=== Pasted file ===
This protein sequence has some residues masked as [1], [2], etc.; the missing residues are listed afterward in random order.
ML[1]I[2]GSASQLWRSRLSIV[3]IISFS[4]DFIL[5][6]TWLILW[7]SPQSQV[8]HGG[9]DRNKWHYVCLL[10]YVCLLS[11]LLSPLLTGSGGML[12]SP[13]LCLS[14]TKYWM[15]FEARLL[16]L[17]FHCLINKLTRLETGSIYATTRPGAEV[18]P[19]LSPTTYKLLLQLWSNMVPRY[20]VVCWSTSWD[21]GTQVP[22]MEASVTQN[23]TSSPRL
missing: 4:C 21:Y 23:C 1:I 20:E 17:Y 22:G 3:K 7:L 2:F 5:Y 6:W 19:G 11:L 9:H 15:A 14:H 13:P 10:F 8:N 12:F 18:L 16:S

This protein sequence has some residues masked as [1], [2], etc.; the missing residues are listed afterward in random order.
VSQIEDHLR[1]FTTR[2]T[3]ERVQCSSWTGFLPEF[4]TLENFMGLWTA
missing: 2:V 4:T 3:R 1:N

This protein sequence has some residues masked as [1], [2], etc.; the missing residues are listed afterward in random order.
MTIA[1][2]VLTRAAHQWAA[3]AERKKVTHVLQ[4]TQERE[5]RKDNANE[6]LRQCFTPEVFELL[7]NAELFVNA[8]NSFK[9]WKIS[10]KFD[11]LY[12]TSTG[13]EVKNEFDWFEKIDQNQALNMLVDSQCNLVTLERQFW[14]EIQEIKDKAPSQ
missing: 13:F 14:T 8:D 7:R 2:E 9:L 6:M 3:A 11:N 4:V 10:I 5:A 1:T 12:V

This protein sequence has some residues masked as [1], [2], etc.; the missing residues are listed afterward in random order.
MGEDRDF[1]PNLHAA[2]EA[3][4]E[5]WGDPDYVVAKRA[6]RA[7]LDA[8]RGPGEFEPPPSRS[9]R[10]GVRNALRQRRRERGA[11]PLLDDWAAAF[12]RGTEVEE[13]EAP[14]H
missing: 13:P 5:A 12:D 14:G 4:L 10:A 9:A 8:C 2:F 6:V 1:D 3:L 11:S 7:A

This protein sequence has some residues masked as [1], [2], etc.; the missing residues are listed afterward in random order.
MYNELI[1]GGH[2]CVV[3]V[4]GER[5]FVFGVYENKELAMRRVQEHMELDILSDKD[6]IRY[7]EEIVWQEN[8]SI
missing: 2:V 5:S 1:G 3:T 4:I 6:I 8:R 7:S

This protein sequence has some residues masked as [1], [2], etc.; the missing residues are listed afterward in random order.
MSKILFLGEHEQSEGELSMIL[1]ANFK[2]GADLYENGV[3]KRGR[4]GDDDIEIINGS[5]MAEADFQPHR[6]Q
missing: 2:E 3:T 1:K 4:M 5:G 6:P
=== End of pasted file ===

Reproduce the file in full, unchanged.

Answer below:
This protein sequence has some residues masked as [1], [2], etc.; the missing residues are listed afterward in random order.
ML[1]I[2]GSASQLWRSRLSIV[3]IISFS[4]DFIL[5][6]TWLILW[7]SPQSQV[8]HGG[9]DRNKWHYVCLL[10]YVCLLS[11]LLSPLLTGSGGML[12]SP[13]LCLS[14]TKYWM[15]FEARLL[16]L[17]FHCLINKLTRLETGSIYATTRPGAEV[18]P[19]LSPTTYKLLLQLWSNMVPRY[20]VVCWSTSWD[21]GTQVP[22]MEASVTQN[23]TSSPRL
missing: 4:C 21:Y 23:C 1:I 20:E 17:Y 22:G 3:K 7:L 2:F 5:Y 6:W 19:G 11:L 9:H 15:A 14:H 13:P 10:F 8:N 12:F 18:L 16:S

This protein sequence has some residues masked as [1], [2], etc.; the missing residues are listed afterward in random order.
VSQIEDHLR[1]FTTR[2]T[3]ERVQCSSWTGFLPEF[4]TLENFMGLWTA
missing: 2:V 4:T 3:R 1:N

This protein sequence has some residues masked as [1], [2], etc.; the missing residues are listed afterward in random order.
MTIA[1][2]VLTRAAHQWAA[3]AERKKVTHVLQ[4]TQERE[5]RKDNANE[6]LRQCFTPEVFELL[7]NAELFVNA[8]NSFK[9]WKIS[10]KFD[11]LY[12]TSTG[13]EVKNEFDWFEKIDQNQALNMLVDSQCNLVTLERQFW[14]EIQEIKDKAPSQ
missing: 13:F 14:T 8:D 7:R 2:E 9:L 6:M 3:A 11:N 4:V 10:I 5:A 1:T 12:V

This protein sequence has some residues masked as [1], [2], etc.; the missing residues are listed afterward in random order.
MGEDRDF[1]PNLHAA[2]EA[3][4]E[5]WGDPDYVVAKRA[6]RA[7]LDA[8]RGPGEFEPPPSRS[9]R[10]GVRNALRQRRRERGA[11]PLLDDWAAAF[12]RGTEVEE[13]EAP[14]H
missing: 13:P 5:A 12:D 14:G 4:L 10:A 9:A 8:C 2:F 6:V 1:D 3:L 11:S 7:A

This protein sequence has some residues masked as [1], [2], etc.; the missing residues are listed afterward in random order.
MYNELI[1]GGH[2]CVV[3]V[4]GER[5]FVFGVYENKELAMRRVQEHMELDILSDKD[6]IRY[7]EEIVWQEN[8]SI
missing: 2:V 5:S 1:G 3:T 4:I 6:I 8:R 7:S

This protein sequence has some residues masked as [1], [2], etc.; the missing residues are listed afterward in random order.
MSKILFLGEHEQSEGELSMIL[1]ANFK[2]GADLYENGV[3]KRGR[4]GDDDIEIINGS[5]MAEADFQPHR[6]Q
missing: 2:E 3:T 1:K 4:M 5:G 6:P